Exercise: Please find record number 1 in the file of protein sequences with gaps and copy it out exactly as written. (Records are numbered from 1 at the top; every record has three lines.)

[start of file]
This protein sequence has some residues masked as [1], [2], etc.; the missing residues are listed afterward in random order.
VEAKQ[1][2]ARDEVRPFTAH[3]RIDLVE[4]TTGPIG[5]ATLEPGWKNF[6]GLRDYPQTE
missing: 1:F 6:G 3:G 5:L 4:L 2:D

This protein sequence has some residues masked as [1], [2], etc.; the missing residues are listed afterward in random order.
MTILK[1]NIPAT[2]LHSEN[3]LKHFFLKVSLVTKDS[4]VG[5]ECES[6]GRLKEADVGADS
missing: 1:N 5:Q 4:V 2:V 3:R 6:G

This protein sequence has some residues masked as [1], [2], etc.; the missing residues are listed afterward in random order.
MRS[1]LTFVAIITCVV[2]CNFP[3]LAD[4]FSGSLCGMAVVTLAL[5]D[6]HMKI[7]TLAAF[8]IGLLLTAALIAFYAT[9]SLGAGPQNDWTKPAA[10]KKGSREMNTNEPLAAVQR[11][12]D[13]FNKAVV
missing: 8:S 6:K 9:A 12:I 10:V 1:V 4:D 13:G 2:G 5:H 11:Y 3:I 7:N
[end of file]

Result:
This protein sequence has some residues masked as [1], [2], etc.; the missing residues are listed afterward in random order.
VEAKQ[1][2]ARDEVRPFTAH[3]RIDLVE[4]TTGPIG[5]ATLEPGWKNF[6]GLRDYPQTE
missing: 1:F 6:G 3:G 5:L 4:L 2:D